Saturday, August 02, 2003
literary journals that came for me while I was away in
Writing to be Seen: An Anthology of
Later 20th Century Visio-Textual Art, edited by
Books & Chapbooks
§ Spring’s Grave: Le Tombeau du Printemps, Chantal Bizzini, translated by Brad Anderson, Backwoods Broadsides Chaplet Series, No. 77
§ Hamburger, Steve Carll, Tinfish
Three Vietnamese Poets, translated by
§ Everwhat, Clayton Eshleman, Zasterle
§ ode ode, Michael Farrell, Salt
and Bina Give Birth,”
§ Sista Tongue, Lisa Linn Kanae, Tinfish
§ Clutch: Hockey Love Letters, Sawako Nakayasu, Tinfish
§ Living Pidgin: Contemplations on Pidgin Culture, Lee A. Tonouchi, Tinfish
§ Addenda (For August 15th, Sotère Torregian, Backwoods Broadsides Chaplet Series, No. 76
The False Sun Recordings,
Filling Station 027, edited by
§ Special Offer 12, edited by Susan M. Schultz, Tinfish
* = a book I already own
+ = these simple manuscripts don’t really have
but are identified by those of their first poems
Friday, August 01, 2003
At 21 Grand, I characterized VOG as being a section of The Alphabet unlike any other in that it was itself "a book of ordinary poems." This generated some speculation amid the bloggers present, so maybe I should unpack that a little, spell out what I was thinking.
Principally that the poems are discrete. They are relatively short & have beginnings, middles & ends. They have enough internal integrity to have their own titles: "Dogs Love Trucks," "Dadaquest," "Spiderduck." Indeed, the one task that remains with VOG is for me to go through the manuscript and edit it down to a final version. This will certainly mean deleting some pieces, and may mean (I'm far less certain of this) reordering the final suite.
When I look at The Alphabet as a whole, I'm struck with what a small proportion of the overall text is given over to beginnings or ends. In so many ways, the work itself is a monument to the middle, to being "in" the poem as if there were no outside or other. More than any other section, VOG seems to me to address the problematics of that.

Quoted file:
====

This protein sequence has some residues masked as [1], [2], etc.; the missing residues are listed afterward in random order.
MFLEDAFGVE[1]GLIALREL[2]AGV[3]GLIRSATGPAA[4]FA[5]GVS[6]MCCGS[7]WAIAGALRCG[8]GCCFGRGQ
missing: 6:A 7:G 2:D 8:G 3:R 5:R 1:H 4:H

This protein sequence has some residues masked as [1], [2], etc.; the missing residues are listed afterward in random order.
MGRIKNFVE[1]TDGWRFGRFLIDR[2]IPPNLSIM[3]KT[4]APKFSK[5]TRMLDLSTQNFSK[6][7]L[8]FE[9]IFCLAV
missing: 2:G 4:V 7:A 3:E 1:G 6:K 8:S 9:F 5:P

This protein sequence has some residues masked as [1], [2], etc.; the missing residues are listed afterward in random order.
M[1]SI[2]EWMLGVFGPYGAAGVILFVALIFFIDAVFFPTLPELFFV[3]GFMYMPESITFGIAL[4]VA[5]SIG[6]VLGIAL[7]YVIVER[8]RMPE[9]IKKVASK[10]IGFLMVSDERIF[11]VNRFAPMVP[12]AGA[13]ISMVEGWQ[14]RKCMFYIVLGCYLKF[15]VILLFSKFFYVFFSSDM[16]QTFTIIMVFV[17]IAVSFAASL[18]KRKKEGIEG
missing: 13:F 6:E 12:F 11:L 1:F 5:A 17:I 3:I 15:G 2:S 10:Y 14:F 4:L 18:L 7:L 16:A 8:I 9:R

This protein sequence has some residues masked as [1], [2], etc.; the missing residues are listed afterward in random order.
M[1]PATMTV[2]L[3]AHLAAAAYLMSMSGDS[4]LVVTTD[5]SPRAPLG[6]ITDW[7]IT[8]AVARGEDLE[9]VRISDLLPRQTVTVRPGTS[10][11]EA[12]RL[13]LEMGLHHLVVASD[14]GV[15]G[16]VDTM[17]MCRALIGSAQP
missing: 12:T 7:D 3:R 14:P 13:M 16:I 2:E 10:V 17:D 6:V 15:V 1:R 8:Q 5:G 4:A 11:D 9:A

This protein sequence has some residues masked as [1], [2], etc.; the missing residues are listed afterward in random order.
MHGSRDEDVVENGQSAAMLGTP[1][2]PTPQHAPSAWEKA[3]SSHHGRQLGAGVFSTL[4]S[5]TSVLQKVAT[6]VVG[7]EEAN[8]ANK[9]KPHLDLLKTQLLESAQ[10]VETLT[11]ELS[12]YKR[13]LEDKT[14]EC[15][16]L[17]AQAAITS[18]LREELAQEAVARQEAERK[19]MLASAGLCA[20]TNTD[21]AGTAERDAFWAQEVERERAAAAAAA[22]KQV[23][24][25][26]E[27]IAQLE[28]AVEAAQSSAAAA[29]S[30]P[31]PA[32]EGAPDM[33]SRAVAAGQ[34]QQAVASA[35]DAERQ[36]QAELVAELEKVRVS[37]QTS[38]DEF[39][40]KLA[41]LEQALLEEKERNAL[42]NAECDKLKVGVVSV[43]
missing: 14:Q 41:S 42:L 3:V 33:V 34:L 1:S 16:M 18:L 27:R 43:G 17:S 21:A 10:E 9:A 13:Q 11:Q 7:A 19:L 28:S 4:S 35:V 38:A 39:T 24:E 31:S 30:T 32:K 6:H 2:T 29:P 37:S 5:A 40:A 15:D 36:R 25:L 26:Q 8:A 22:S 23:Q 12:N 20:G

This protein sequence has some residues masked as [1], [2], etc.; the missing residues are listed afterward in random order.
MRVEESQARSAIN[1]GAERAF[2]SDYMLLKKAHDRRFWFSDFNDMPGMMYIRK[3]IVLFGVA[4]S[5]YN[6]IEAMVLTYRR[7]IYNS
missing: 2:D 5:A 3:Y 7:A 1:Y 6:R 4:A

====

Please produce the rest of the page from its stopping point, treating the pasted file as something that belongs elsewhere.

I also note
that, although I used virtually the same words to describe the project before
my reading at the
I'm reading books by Drew Gardner, Nada Gordon, John Godfrey & Jordan Davis on my trip & there is no way I would try to generalize that into "one thing," the new new New York School, any more than I would attempt the same with the authors whose books I'm reading from the Bay Area on this trip: Lyn Hejinian, Barbara Guest, Clark Coolidge, Stephen Ratcliffe or Eileen Tabios. The coherence of communities is not, of itself, aesthetic. I might as well link the work of Aloysius Bertrand, Robert Duncan, Ron Johnson & Dan Davidson into a Poetics of the Dead.
Thursday, July 31, 2003
The gallery 21 Grand is a former auto body
shop along the northern edge of
Daniel and niece Valerie have driven down from
I realize also how these different worlds of poetry inhabit this room at one instant in time, but don't blend into any homogenous thing. One great gift that my blog has given me in the past year has been access to a world of poetry very different from the one I'd previously inhabited. It is, to large measure (a greater one than I'm usually apt to admit) the most active poetry scene going, composed primarily of writers putting out not their 20th or 30th book, but rather their first, second, third.
Wednesday, July 30, 2003
I received this email from Nick Lawrence while I was out west:
Here's my response to Louis' post (7/08) on reading allusion, via Bruce Andrews:
Does Bruce Andrews write satire? Or is his a post-satirical satire, in which the conditions underpinning traditional satire no longer obtain —no sense of normative consensus among its audience, perhaps no necessary sense of audience itself; no determinate context for the ridicule in its speech acts; no semantic or syntactic imperatives beyond preserving the most basic allusions to social content.
Taking for a moment the "down" staircase in Louis' typology of allusion, let's murder to dissect a little:
One thing the line "Where's a battered woman — I want
to beat her up?" might do is inspire laughter — laughter primarily at the
absurdity of substituting the expected exclamation point end-punctuation with a